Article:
Hungry for Light: The Journal of Ethel Schwabacher

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"Schwabacher is a lyrical and literate writer... 'Hungry for Light is much more than an outsider’s challenge to canonical thinking about twentieth-century painters. It provides a fascinating look at how a woman of intelligence, sensitivity and talent who was all but ignored managed to create meaning in her life despite its pains and contradictions."
—Women’s Review of Books

"The journal is a poignant, lyrical, and meditative record of the feelings and experiences of a woman artist."—Women Artists
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Overview

"Schwabacher is a lyrical and literate writer... 'Hungry for Light is much more than an outsider’s challenge to canonical thinking about twentieth-century painters. It provides a fascinating look at how a woman of intelligence, sensitivity and talent who was all but ignored managed to create meaning in her life despite its pains and contradictions."
—Women’s Review of Books

"The journal is a poignant, lyrical, and meditative record of the feelings and experiences of a woman artist."—Women Artists
News

"Ethel Schwabacher was fierce, uncompromising, tough-minded, and passionately devoted to her painting.... 'Complex' and 'fascinating' are adjectives that barely do her justice. She is also a wonderful writer who unflinchingly confronts her own work and probes for its sources." —Carolyn Kizer

"The ‘hunger for light’ in this journal is vivid, vital, compelling, and compulsive. Ethel Schwabacher’s confessions should be required reading for anyone interested not only in the psychology of the
'woman' artist but, more generally, in the dynamics of creativity."—Sandra
Gilbert

"... the journals reveal an admirable and fascinating personality, at once intensely passionate and deeply thoughtful." —Naomi
Bliven

"... lyrically precise... These fragmentary jottings mingle joyous visions, ruminations on Michelangelo, Cézanne and Chinese art, an analysis of
Schwabacher’s own creative process and meditations on old age.... Schwabacher battled suicidal impulses to produce luminous paintings, reproduced here in 33 color and black-and-white plates.... skillfully edited... " —Publishers Weekly

This journal, kept from 1967 to 1980, takes the reader into the artist’s mind when she was at the height of her powers. An Abstract Expressionist who exhibited at the Betty Parsons Gallery, Schwabacher meditates in these pages on the sources of her own creativity, and she observes the process of her own aging and approaching death. Her record will become a valuable resource for research into the creative process as well as the art history and theory of our time.

Indiana University Press

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Editorial Reviews

Publishers Weekly - Publisher's Weekly
American painter Ethel Schwabacher (1903-1984) rebelled against her fellow Abstract Expressionists Jackson Pollock and Willem de Kooning, deeming their work anti-human and hostile to women. In her later mythological paintings, made during the period covered by this lyrically precise journal (1967-1980), she used figures such as Eurydice and Prometheus to recast her own life on an epic scale. These fragmentary jottings mingle joyous visions, ruminations on Michelangelo, Cezanne and Chinese art, an analysis of Schwabacher's own creative process and meditations on old age. Her self-analysis yields memories of her father's infidelities, of her yearnings for primal union with her mother and of a sexually charged relationship with her brother. Schwabacher battled suicidal impulses to produce luminous paintings, reproduced here in 33 color and black-and-white plates. Webster, the artist's daughter, and Johnson, an English and women's studies professor at the State University of New York, have skillfully edited this journal. Photos. (May)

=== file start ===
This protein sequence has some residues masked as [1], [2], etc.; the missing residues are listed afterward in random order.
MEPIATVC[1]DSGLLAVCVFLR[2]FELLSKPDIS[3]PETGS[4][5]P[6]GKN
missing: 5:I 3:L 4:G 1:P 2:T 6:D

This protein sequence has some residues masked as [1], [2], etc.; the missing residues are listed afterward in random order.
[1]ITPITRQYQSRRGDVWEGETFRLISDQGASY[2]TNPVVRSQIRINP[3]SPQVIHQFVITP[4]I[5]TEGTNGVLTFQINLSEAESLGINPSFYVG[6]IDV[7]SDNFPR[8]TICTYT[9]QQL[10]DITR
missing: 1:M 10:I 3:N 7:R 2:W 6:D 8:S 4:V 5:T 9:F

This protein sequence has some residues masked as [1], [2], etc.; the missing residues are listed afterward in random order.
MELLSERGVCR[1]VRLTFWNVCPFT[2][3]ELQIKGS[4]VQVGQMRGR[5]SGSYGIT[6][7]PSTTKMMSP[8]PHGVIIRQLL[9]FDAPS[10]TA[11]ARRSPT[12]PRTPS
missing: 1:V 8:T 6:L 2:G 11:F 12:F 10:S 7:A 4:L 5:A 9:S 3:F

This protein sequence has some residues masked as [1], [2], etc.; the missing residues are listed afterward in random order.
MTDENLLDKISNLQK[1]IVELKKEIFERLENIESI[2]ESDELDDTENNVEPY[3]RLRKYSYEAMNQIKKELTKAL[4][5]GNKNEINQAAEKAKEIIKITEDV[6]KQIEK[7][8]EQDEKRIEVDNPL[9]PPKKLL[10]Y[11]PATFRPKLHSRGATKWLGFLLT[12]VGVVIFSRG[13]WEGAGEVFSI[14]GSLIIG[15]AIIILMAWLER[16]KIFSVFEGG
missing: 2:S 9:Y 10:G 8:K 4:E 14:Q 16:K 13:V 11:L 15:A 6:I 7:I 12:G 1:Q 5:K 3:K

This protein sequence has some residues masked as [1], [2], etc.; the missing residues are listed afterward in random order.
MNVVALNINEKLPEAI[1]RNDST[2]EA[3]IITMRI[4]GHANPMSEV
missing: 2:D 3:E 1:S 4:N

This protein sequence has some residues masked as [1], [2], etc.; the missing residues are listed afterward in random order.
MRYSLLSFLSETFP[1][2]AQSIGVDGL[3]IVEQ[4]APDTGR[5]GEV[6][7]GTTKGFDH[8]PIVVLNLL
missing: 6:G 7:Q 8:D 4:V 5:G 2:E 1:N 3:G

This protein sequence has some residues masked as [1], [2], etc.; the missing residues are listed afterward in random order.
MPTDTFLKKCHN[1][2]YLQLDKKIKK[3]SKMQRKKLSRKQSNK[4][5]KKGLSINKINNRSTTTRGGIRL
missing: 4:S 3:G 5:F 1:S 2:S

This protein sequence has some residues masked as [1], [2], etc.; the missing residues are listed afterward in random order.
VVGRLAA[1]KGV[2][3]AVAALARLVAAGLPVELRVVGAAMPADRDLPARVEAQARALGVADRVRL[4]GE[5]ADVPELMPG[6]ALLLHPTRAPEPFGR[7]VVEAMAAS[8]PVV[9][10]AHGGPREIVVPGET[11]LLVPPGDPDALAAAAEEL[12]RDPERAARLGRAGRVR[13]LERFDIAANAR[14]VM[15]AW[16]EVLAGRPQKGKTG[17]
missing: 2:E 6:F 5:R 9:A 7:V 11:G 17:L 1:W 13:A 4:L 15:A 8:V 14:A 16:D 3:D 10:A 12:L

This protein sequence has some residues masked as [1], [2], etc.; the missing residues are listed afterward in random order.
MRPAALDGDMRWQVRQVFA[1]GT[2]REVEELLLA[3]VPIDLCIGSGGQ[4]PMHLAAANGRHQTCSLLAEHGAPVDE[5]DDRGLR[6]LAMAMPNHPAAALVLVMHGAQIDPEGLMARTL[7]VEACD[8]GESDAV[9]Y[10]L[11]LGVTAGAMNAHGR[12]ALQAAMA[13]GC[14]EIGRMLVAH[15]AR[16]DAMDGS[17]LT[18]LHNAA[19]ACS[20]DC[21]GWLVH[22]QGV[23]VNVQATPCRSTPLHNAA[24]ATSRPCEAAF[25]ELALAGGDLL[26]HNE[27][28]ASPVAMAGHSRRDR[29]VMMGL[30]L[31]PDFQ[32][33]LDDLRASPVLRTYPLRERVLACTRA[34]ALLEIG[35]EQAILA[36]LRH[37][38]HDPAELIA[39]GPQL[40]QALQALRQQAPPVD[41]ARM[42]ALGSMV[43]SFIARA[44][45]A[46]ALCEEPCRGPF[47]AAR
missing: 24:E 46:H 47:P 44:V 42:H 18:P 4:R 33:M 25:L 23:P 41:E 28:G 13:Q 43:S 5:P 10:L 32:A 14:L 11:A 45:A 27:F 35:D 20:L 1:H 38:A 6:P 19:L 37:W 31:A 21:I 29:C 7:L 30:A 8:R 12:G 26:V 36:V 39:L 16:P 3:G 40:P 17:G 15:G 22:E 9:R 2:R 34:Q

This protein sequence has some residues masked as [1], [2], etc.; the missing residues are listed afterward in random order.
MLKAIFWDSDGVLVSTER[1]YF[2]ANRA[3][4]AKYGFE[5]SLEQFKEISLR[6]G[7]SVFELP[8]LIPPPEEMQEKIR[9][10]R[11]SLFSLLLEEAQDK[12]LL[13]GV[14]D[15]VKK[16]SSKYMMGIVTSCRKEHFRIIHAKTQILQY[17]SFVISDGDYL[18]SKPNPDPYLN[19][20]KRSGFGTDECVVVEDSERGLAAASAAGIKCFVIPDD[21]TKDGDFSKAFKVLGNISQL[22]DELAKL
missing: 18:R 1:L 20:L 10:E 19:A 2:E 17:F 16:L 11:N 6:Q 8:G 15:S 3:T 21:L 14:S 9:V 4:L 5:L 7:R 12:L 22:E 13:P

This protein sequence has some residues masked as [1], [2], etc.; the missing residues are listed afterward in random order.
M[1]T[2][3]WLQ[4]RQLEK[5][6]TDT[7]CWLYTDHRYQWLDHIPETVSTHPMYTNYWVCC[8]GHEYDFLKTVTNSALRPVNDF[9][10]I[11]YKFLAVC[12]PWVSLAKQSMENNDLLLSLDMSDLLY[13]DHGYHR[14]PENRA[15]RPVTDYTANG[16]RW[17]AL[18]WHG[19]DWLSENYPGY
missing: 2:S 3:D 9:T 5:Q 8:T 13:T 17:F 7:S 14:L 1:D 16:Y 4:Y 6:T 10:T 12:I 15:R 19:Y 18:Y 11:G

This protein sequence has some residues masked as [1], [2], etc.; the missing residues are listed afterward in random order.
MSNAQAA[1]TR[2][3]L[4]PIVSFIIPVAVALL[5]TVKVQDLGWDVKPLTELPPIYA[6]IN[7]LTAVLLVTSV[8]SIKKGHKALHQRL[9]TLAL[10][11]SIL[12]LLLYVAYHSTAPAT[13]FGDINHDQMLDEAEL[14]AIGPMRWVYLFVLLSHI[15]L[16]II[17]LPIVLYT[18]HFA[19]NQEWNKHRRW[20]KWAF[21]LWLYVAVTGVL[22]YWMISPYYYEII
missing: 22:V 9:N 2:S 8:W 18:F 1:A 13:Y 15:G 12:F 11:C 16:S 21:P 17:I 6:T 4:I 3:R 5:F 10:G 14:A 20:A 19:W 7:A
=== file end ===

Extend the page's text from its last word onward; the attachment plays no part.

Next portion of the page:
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Product Details

Meet the Author

BRENDA S. WEBSTER, Ethel Schwabacher’s daughter, is an independent scholar,
fiction writer, and translator. She is the author of Yeats: A Psychoanalytic Study and Blake’s
Prophetic Psychology. JUDITH EMLYN JOHNSON, Professor of English and Women’s Studies at
SUNY/Albany, is editor of Thirteenth Moon. She is a winner of the Yale Series Younger Poets Prize and the Poetry Society of America Di Castagnola Prize.

Indiana University Press

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Table of Contents

Acknowledgments

Introduction

One The Creation of
Orpheus and Other Mythologies

Two Visionary Interlude: The Paradise of the
Real

Three Under the Sign of the Storm: Painting the Death of
Socrates

Four The Tortoise and the Angel: Visions of Art and
Life

Five Ego Clashes

Six Recovering the Past: Return to the
Cave of My Childhood

Seven Second Visionary Interlude: The Time for
Clarification

Eight The Angel of
Death

Coda

Appendix: Public Collections Containing Ethel
Schwabacher’s Work

Index

Indiana University Press

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